US 1287487 A
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Description (OCR text may contain errors)
. H. E. SMITH.
DEVICE FOR PDLISIIING vAIIIIIsHED AIID HARD FINISH suIIFAcEsf APPLICATION FILED NOV. I4 ISH.
1,287,487. D Patented Dec. 10, 1918.
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unirsi) srafrus rnrsufr ossioa HORACE E. SMITH, 0F SYRACUSE, NEV YORK, ASSIGNOR TO MAD MILLER SMITH, 0F SYRACUSE, NEW YORK.
DEVICE FOR POLISHING VARNISHED AND HARD-FIN ISH SURFACES.
Specification of Letters Patent.
Patented Dec. 10, 1918.
Application led November 14, 1917. Serial No. 201,907.
To all whom t may concern:
Be it known that I, HORACE; E. SMITH, a citizen of the United States of America, and resident of Syracuse, in thecounty of Onondaga, in the State of New York, have 1nvented new and useful Improvements m Devices for Polishing Varnished and Hard- Finish Surfaces, of which the following taken in connection with the accompanying drawings, is a full, clear, and exact description.
This invention relates to a device for applying a liquid polish to highly varnished and other hard finish or polished surfaces, and while it is particularly adapted for restoring the luster of the highly nished parts of automobiles and other vehicles, it may be used for restoring the gloss or luster of polished furniture and in other analogous relations.
The primary object is to provide a simple, efficient and comparatively inexpensive device for supplying a polishing liquid to the surface to be polished and simultaneously distributing and working such liquid into the pores or interstices of said surface by rubbing contact. y
Another object is to enable the operator to regulate the feed of the polishing liquid by the degree of pressure. Y
i i further object is to limit the distribution of the polishing liquid to a relatively small area of the polishing surface of the device so that the remaining portions of said polishing surface may be utilized for dry A still further object is to divide the polishing surface into sections separated by channels to enable said surface to conform more readily to varying contours operated upon, and also for preventing the transmission of the polishing liquid from one section to another, and at the same time allowing any liquid which may be transmitted from the object. operated upon to the dry surface of the polishing surface to dry out or evaporate. by exposure to the air which is allowed to circulate through the channels during the polishing operation.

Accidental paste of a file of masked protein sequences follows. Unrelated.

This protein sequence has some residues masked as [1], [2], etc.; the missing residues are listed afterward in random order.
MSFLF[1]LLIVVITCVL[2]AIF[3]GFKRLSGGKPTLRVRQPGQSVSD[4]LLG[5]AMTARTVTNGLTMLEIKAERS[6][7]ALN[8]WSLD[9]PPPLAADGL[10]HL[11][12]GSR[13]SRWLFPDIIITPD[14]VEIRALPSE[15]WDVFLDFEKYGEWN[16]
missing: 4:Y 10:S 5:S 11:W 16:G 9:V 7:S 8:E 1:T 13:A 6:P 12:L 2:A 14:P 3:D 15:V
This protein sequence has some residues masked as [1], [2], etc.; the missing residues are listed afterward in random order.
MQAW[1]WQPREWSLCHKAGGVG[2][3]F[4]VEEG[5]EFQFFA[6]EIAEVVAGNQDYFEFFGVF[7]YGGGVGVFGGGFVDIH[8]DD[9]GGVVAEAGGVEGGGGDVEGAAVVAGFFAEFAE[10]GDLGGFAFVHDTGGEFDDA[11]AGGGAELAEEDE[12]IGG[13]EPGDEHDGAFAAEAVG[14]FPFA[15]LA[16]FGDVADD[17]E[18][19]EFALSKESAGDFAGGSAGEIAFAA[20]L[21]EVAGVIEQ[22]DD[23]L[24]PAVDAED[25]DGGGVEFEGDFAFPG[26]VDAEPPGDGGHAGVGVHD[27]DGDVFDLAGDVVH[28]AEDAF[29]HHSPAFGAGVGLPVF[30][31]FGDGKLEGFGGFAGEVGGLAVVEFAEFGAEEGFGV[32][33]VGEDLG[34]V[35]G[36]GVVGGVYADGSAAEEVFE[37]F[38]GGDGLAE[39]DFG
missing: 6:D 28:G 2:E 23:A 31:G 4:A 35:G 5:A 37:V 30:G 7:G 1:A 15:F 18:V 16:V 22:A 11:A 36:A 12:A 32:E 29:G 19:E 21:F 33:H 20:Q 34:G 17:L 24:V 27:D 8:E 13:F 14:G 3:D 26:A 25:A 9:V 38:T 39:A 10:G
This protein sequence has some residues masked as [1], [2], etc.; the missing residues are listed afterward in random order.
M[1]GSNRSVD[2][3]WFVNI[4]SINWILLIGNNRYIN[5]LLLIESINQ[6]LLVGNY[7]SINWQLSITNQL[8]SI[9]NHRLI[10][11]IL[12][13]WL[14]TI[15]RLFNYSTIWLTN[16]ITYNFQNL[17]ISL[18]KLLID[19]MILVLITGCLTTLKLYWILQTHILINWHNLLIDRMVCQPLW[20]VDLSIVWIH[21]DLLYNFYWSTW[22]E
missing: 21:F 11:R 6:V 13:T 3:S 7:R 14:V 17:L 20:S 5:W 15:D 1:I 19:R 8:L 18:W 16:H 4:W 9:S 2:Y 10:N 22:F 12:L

Other objects and uses relating to specific parts of the device will be brought out in the following description.
In the drawings- Figure 1 is a perspective view of a polishing implement embodying the various features of my invention.
Fig. 2 is an enlarged inverted plan of the same.
Figs. 3 and 4 are enlarged sectional views taken, respectively, on lines 3 3 and -t-i, Fig. l.
As illustrated, this device comprises an elongated substantially rectangular block or back-piece 1-, preferably of wood, and a body -2- of absorbent material, such as felt, of sufficient firmness to retain its form and integrity when partially saturated with a polishing liquid or subjected to pressure by rubbing contact with the surface to be polished.
' The block or back-piece -1- is of such width as to be easily gripped in the hand of the operator, but is somewhat longer in'the direction of its grain and is provided with a central lengthwisechamber 3 extending from one end to a point in proximity to, but short of, the opposite end so that the latter end will be closed by the material forming the block, the open end being normally closed by a stopper -4-.
This chamber -3- preferably consists of a circular bore which may be easily made by a boring tool and constitutes a reservoir for the reception and retention of a quantity of the polishing liquid designed to be used for producing or renewing the luster of varnished or finished surfaces in a manner presently described.
The central portion of the bottom of the chamber or reservoir -3- is provided with a series of relatively small openings -5- therethrough for the transmission of the polishing fluid from the reservoir -3- to the adjacent underlying portion of the absorbent body -2-.
This absorbent body is coeXtensive with the area of and is adhesively secured to the bottom of the bloc-k or back 1- so as to extend from end to end and from side to side thereof, and is preferably made from a flat piece of felt of uniform thickness and firmness throughout its area.
The greater portion of the area of the bottom of the block -land also of the felt pad 2- is substantially flat, although the forward end thereof is curved upwardly at -6 to enable the polishing device to be used more effectively on concave surfaces,